There is nothing to indicate the selling is finished

The S&P 500’s break of its 200-day
moving average triggered a sharp selloff yesterday
, causing a lot of
technical damage to the charts of the major indices. Stocks fell swiftly in the
first thirty minutes of the session, but attempted to reverse in the late
morning. By mid-day, each of the major indices had rallied back up to their
morning highs, but traders sold into strength, resulting in another wave down in
the afternoon. By the closing bell, each of the indices had dropped to and
finished at new intraday lows. The S&P 500 and Dow Jones Industrial Average lost
1.3% and 1.5% respectively, while the Nasdaq Composite plummeted 1.7% to its
lowest closing price since October of 2005. The S&P Midcap 400 Index also
declined 1.7%, but the small-cap Russell 2000 fared even worse with its 2.0%

Although turnover declined when stocks sold off in the
previous session, institutional selling returned to the scene yesterday. Total
volume in the NYSE spiked 20% higher, while volume in the Nasdaq was 12% higher
than the previous day’s level. The losses on higher volume caused another
“distribution day” to register for both the S&P and Nasdaq. Since the month
began, the Nasdaq has closed lower in five out of eight sessions. Volume was
higher in three of those five “down” days, but higher in only one of the three
“up” days. This negative pattern of the broad market’s price to volume ratio
shows that institutions are continuing to dump shares into any strength. Firmly
bearish market internals confirmed yesterday’s price action. In both exchanges,
declining volume exceeded advancing volume by more than 7 to 1.

Since we have focused primarily on specific industry sectors
over the past several days, let’s take an updated look at the charts of the
major indices. Yesterday’s action caused all the broad-based indices to break
some sort of key support level, but the Nasdaq Composite suffered the most
significant technical damage. Remember when we mentioned a few days ago that the
performance of the Semiconductor Index ($SOX) usually leads the performance of
the Nasdaq overall? Specifically, when the $SOX fell below its prior low from
June 14, we felt it was an ominous sign for stocks overall because the Nasdaq
tends to follow the direction of the heavily-weighted $SOX index. If you paid
attention to that breakdown to a new low in the $SOX, you therefore should not
have been surprised that the Nasdaq followed suit to a new low yesterday as

The Nasdaq’s close below the June 14 low of 2,065 caused the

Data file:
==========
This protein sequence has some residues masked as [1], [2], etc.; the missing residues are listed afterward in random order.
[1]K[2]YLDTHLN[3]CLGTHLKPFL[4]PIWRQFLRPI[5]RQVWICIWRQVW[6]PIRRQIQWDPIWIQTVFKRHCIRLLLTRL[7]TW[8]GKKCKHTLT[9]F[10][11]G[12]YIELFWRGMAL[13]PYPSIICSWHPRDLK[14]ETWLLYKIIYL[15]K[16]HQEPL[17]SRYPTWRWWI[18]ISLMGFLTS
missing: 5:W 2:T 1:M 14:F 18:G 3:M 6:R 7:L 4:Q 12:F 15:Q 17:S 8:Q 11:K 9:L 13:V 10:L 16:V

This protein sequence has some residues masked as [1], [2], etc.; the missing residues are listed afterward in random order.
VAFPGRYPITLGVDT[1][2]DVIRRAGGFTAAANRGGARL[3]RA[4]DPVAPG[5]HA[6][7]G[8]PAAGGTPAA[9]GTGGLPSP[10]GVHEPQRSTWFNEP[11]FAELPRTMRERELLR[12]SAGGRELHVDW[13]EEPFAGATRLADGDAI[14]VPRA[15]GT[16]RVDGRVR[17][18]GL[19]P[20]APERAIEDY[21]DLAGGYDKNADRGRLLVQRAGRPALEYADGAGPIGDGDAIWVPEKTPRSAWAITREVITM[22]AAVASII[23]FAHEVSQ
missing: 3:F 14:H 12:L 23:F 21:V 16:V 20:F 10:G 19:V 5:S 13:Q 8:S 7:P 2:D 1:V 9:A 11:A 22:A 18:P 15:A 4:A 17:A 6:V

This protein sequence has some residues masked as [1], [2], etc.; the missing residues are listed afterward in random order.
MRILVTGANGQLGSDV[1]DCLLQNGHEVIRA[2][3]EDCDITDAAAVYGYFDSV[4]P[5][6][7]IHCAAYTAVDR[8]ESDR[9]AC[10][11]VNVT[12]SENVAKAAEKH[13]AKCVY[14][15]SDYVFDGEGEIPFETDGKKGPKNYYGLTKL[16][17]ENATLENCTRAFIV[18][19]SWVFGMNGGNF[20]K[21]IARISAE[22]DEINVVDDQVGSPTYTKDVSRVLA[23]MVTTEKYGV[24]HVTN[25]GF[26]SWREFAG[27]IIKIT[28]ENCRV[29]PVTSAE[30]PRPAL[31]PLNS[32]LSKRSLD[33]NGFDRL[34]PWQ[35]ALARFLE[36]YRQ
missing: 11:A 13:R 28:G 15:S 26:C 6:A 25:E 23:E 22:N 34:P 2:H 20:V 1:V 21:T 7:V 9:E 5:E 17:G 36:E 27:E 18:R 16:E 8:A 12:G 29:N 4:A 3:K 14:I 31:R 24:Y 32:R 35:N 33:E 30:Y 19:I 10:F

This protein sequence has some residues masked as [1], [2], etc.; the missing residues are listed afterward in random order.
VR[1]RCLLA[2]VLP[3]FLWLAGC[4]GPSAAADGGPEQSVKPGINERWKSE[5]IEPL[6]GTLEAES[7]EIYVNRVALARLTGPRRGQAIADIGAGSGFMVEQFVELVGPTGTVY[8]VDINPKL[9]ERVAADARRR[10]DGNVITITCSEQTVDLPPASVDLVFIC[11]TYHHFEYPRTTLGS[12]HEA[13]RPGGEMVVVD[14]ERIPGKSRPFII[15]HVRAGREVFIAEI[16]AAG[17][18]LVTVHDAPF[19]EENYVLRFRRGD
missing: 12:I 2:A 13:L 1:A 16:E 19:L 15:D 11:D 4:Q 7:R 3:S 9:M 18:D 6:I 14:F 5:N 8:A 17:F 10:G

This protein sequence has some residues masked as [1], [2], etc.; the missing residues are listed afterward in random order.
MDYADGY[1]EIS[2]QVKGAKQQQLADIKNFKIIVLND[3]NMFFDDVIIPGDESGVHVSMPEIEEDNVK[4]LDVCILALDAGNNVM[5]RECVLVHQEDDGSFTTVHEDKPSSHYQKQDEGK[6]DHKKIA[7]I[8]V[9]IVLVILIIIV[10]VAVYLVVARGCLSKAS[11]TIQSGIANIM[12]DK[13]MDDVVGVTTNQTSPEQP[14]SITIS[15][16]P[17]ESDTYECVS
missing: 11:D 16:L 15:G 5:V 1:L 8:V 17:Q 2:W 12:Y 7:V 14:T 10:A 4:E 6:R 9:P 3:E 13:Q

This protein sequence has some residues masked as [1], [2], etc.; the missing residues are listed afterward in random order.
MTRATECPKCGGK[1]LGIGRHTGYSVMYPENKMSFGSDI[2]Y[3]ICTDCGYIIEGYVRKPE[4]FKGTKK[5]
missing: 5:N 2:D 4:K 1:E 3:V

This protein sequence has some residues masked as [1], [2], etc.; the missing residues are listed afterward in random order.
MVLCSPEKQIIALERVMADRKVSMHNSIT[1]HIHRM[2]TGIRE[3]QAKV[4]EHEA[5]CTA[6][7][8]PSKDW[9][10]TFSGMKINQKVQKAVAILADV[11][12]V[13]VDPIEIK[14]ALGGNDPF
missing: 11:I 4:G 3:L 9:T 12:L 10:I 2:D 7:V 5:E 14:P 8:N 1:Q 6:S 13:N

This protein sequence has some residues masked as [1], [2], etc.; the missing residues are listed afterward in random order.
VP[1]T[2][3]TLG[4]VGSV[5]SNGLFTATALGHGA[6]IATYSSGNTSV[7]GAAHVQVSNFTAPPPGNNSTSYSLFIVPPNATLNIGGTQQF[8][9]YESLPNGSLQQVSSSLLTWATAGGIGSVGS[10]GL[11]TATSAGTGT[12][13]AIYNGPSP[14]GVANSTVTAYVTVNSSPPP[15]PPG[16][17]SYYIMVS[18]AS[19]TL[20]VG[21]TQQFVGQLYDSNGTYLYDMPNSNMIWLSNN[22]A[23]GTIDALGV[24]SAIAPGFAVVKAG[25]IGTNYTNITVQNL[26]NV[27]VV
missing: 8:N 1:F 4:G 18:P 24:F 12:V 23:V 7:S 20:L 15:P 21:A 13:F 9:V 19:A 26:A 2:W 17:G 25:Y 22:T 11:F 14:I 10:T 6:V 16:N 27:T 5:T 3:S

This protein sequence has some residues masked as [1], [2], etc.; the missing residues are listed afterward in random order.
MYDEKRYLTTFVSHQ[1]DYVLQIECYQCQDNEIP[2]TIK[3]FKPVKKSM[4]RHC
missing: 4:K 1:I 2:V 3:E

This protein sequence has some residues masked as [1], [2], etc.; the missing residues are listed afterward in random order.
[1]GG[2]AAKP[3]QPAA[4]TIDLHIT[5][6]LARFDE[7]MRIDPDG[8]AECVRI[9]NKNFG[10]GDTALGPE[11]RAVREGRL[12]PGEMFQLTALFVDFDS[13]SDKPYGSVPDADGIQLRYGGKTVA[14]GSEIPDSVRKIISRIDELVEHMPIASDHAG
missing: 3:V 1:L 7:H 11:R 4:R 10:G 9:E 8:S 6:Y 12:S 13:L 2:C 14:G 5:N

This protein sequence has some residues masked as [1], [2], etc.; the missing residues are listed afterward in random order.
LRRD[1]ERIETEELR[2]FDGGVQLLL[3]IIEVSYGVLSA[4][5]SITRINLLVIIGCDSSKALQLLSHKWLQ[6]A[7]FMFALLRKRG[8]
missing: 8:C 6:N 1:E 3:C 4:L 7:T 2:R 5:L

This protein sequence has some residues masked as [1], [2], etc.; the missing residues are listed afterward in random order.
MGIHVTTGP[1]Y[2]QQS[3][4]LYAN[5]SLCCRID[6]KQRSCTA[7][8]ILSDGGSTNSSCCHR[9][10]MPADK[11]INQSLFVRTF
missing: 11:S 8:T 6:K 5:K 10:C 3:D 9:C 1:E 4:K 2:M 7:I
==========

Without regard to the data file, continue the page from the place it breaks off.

index to set a new nine-month low. As such, the rally that took place from the
middle of June through the beginning of July is now completely dead. More
importantly, the Nasdaq has set another “lower low” to match the “lower high”
that was set in July 3. The downtrend that began at the beginning of May is
still in full effect. Furthermore, a lot of overhead supply has been left in the
wake of the Nasdaq’s drop to a new low, so expect any subsequent rally attempt
to be met with resistance of further selling into strength.

Of the major indices, the Nasdaq is the only one that has
already broken support of its June low, but the other indices are catching up as
well. The Dow closed back below its 200-day moving average yesterday, a bearish
sign for the direction of its long-term trend. The S&P 500 slid further below
its 200-day moving average that it broke below on Wednesday. Equally notable is
that yesterday’s loss caused the S&P to fall below support of its uptrend line
from the mid-June low. Take a look:

If you check out the daily charts of the Dow Jones
Industrials, Russell 2000, and S&P Midcap 400, you will notice that each index
broke support of its uptrend line from the June lows as well. This bodes well
for our short position in the S&P Midcap SPDR (MDY), as our downside price
target is support of its June low. We still expect MDY to test that low in the
near future, but we covered one-third of the position yesterday to lock in a
gain of nearly four points on partial share size. We will continue trailing a
stop lower on the remaining shares in order to maximize profit while locking in

Our reversion back to a negative short-term bias has certainly
been confirmed by the price action of the past several days. Our bearish
intermediate-term bias that we assumed in late May never changed, despite the
late June bounce. There will occasionally be upside retracements, sometimes fast
and furious, within the context of the current downtrend, but there is nothing
to indicate the selling is finished or that stocks have found a market bottom.
It is crucial that you are vigilant with regard to cutting losses on any long
positions that fall more than 7 or 8% below your entry price. Failure to stick
with a plan of protective stops could easily result in the rapid disappearance
of your trading capital when downside momentum is so strong. Live to trade
another day by maintaining discipline to cut your losses. Better yet, follow the
trend of the market and profit instead.

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Deron Wagner is the head trader of
Morpheus Capital Hedge Fund and founder of Morpheus Trading Group (,
which he launched in 2001. Wagner appears on his best-selling video, Sector
Trading Strategies (Marketplace Books, June 2002), and is co-author of both The
Long-Term Day Trader (Career Press, April 2000) and The After-Hours Trader
(McGraw Hill, August 2000). Past television appearances include CNBC, ABC, and
Yahoo! FinanceVision. He is also a frequent guest speaker at various trading and
financial conferences around the world. For a free trial to the full version of
The Wagner Daily or to learn about Deron’s other services, visit
or send an e-mail to